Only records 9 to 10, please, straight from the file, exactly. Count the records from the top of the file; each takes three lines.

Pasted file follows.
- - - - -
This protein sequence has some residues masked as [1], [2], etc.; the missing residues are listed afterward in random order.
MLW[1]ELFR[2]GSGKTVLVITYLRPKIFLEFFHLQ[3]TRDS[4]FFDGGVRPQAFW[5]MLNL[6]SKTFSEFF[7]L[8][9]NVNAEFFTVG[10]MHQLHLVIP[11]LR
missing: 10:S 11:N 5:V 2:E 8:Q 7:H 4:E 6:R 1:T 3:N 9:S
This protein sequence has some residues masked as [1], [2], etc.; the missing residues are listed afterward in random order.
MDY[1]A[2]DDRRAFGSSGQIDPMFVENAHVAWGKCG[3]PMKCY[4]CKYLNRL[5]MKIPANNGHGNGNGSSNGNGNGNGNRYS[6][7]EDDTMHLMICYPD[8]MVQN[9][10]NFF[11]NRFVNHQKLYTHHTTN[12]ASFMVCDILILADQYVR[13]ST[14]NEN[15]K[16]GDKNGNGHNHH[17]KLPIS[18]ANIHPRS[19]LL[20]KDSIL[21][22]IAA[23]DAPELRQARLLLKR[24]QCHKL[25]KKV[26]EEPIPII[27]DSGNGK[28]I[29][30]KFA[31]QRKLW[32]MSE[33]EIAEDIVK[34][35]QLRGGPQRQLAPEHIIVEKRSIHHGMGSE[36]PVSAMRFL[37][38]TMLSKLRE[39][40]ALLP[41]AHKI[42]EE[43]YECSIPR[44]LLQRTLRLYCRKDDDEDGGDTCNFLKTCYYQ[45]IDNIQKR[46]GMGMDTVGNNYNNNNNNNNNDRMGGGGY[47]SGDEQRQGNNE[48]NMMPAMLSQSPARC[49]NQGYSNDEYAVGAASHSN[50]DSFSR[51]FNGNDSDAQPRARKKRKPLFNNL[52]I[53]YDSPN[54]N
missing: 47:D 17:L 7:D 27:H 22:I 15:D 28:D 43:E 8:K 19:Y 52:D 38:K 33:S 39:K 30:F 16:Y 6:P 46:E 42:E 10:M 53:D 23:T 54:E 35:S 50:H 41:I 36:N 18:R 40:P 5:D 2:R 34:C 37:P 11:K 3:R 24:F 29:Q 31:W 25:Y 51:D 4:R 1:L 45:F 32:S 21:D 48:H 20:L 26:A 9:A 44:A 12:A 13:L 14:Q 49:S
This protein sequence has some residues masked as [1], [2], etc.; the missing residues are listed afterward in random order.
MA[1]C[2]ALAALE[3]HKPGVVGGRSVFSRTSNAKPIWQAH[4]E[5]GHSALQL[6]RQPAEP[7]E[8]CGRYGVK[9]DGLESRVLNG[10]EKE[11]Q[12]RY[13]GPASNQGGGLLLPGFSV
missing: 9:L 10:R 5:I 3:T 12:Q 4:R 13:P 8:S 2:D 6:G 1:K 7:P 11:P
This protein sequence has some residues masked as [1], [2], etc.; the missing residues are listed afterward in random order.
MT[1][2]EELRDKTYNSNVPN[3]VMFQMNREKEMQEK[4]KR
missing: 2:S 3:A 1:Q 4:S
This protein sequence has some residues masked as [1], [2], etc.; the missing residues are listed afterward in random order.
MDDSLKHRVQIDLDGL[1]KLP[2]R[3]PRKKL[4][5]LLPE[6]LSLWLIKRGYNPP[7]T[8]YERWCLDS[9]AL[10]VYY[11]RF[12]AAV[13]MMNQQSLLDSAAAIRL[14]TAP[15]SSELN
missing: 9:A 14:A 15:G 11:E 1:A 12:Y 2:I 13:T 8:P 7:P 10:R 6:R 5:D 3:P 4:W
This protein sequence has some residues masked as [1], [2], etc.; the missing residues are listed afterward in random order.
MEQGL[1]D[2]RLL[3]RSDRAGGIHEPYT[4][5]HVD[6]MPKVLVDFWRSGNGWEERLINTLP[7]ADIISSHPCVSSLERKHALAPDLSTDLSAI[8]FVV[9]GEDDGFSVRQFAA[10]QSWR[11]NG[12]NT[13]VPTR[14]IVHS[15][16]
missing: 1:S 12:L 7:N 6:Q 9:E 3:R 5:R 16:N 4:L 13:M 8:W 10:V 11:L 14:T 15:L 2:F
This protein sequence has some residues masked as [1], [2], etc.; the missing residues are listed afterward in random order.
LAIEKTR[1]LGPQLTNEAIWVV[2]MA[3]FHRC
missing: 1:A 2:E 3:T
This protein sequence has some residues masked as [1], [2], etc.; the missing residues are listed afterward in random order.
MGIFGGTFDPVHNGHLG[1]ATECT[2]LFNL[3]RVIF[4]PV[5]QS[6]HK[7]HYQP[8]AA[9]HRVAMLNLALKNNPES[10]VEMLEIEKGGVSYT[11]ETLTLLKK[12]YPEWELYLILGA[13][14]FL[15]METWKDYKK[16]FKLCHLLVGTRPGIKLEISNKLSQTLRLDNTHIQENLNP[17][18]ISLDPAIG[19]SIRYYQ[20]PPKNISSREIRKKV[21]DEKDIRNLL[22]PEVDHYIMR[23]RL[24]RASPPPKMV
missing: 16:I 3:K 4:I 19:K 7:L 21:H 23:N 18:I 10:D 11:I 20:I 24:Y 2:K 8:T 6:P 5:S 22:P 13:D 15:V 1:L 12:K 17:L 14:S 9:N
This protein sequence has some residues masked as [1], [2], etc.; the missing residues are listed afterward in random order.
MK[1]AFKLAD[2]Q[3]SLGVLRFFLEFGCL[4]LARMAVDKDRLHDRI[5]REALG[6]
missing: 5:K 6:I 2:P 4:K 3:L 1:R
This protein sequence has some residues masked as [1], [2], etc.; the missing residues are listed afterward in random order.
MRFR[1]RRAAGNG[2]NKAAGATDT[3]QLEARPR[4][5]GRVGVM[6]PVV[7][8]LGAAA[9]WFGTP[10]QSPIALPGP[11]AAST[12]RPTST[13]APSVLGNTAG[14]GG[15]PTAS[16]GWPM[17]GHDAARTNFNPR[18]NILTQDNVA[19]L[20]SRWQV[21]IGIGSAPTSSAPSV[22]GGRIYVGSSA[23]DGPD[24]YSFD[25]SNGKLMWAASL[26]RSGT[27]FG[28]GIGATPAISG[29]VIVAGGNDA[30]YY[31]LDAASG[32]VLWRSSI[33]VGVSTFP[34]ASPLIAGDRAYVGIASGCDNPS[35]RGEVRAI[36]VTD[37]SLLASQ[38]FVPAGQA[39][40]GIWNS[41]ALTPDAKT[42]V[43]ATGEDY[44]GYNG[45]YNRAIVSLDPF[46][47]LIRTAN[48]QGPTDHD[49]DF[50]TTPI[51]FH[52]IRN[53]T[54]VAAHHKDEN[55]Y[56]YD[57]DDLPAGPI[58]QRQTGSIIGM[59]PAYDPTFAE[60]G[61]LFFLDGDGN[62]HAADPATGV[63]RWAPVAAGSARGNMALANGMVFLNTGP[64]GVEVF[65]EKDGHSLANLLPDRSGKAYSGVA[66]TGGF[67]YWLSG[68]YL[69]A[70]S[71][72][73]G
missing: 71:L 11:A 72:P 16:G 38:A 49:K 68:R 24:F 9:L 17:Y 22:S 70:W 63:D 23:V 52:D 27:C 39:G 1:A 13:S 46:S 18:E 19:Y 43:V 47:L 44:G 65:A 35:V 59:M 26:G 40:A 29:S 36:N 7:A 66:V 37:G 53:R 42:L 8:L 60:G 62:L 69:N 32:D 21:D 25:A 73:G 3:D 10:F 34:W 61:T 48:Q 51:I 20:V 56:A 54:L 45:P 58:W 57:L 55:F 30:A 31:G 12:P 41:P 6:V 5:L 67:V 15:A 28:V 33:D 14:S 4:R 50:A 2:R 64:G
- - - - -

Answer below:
This protein sequence has some residues masked as [1], [2], etc.; the missing residues are listed afterward in random order.
MK[1]AFKLAD[2]Q[3]SLGVLRFFLEFGCL[4]LARMAVDKDRLHDRI[5]REALG[6]
missing: 5:K 6:I 2:P 4:K 3:L 1:R
This protein sequence has some residues masked as [1], [2], etc.; the missing residues are listed afterward in random order.
MRFR[1]RRAAGNG[2]NKAAGATDT[3]QLEARPR[4][5]GRVGVM[6]PVV[7][8]LGAAA[9]WFGTP[10]QSPIALPGP[11]AAST[12]RPTST[13]APSVLGNTAG[14]GG[15]PTAS[16]GWPM[17]GHDAARTNFNPR[18]NILTQDNVA[19]L[20]SRWQV[21]IGIGSAPTSSAPSV[22]GGRIYVGSSA[23]DGPD[24]YSFD[25]SNGKLMWAASL[26]RSGT[27]FG[28]GIGATPAISG[29]VIVAGGNDA[30]YY[31]LDAASG[32]VLWRSSI[33]VGVSTFP[34]ASPLIAGDRAYVGIASGCDNPS[35]RGEVRAI[36]VTD[37]SLLASQ[38]FVPAGQA[39][40]GIWNS[41]ALTPDAKT[42]V[43]ATGEDY[44]GYNG[45]YNRAIVSLDPF[46][47]LIRTAN[48]QGPTDHD[49]DF[50]TTPI[51]FH[52]IRN[53]T[54]VAAHHKDEN[55]Y[56]YD[57]DDLPAGPI[58]QRQTGSIIGM[59]PAYDPTFAE[60]G[61]LFFLDGDGN[62]HAADPATGV[63]RWAPVAAGSARGNMALANGMVFLNTGP[64]GVEVF[65]EKDGHSLANLLPDRSGKAYSGVA[66]TGGF[67]YWLSG[68]YL[69]A[70]S[71][72][73]G
missing: 71:L 11:A 72:P 16:G 38:A 49:K 68:R 24:F 9:L 17:Y 22:S 70:W 63:D 23:V 52:D 27:C 39:G 1:A 13:S 46:S 18:E 19:Y 43:V 47:L 44:G 65:A 35:V 59:M 26:G 40:A 29:S 36:N 7:A 66:V 37:G 53:R 42:L 8:L 60:G 62:L 69:N 32:D 21:D 25:A 73:G 3:D 10:F 34:W 61:T 48:Q 51:I 20:V 56:A 54:L 45:P 58:W 57:L 55:F 30:A 31:G 12:P 41:P 6:V 5:L 67:V 15:A 28:V 33:D 14:S 4:R 50:A 2:R 64:G